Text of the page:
MichaelK Member

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    P.S. - Certain crossover points are problematic, like in the middle of a percussive hit or note attack. I try to put my crossfades in the quiet trough just before an attack. Sometimes that takes a little trial and error, but the Crossfade window can help you see where you have to be. Just always remember to start the second track exactly 10 ms. before the first track ends and make the crossfade 10 ms. to cover it.
     
  4. justicetones

    justicetones Member

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    +1 on MichaelK's explanation. Man it used to be so much easier in Masterlist but Digi abandoned that program. I own Jam and use it for spitting out very indy record small run masters for the duplication plant. Great program.
     
  5. elambo

    elambo Member

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    I was wicked mad at Digi for doing away with Masterlist, and especially SoundDesigner. I've learned to outdo all that SoundDesigner could do just by using ProTools wisely, but Masterlist still hasn't been replaced. Some have mimiced but none have matched it. I feel your pain.
     
  6. justicetones

    justicetones Member

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    Elambo I agree 100%. Sorry loopjunkie it looks like we accidentally hijacked your thread. You just reminded us how much we miss some of the features in Masterlist. See in Masterlist you could have one big piece of audio and just enter in numerically any ID's you wanted up to I think 99 of them. It was the shiznit. That would have made your life easy. Coincidentally the failure rate at the duplication plants was almost non-existant when I burned with Masterlist.
     
  7. elambo

    elambo Member

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    I had a conversation with Bernie Grundman a couple years ago about the changes in software authoring programs, like Masterlist and Jam - how they've left a couple "greats" in the past and replaced them with user-friendly (although not so friendly) versions. It's one area where there seems to be little interest anymore for the industrial-grade authorers. The ID insertion of Masterlist, as you mentioned, was a snap! Damn, I miss that. I was told the Jam could do it, but I have yet to see it done so easily, and flawlessly.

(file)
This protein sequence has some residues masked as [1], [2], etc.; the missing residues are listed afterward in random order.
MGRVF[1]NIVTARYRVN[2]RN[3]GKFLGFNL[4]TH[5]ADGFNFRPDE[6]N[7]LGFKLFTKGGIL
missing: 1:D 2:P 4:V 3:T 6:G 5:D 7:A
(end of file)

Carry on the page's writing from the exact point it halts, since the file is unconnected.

Oh yeah, sorry about the hijack. It's an interesting topic.
     
  8. loudboy

    loudboy Member

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    Check out Sound Forge 8.0, it's now bundled w/CD Architect. It'll allow you to do anything you need to do, very easily.

    Loudboy
     
  9. justicetones

    justicetones Member

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    I have heard good things from friends about Sound Forge if your on a PC.

    Loopjunkie you never told us are you on a PC or MAC???????

    Most of the software we are talking about is Platform specific with no version for both. Roxio (maker of Toast and Jam) does also make a different product for PC but I have no experience with it. The guys on MAC I know use both Toast and Jam, and the guys on PC use Sound Forge.....

    Good call Loudboy.
     
  10. loopjunkie

    loopjunkie Member

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    I am PC I picked up one of those Sweet-water creation station Racks with the duel processors! (very cool!) I was thinking about the CD architect route but don't know how hard it would be and what the quality would be?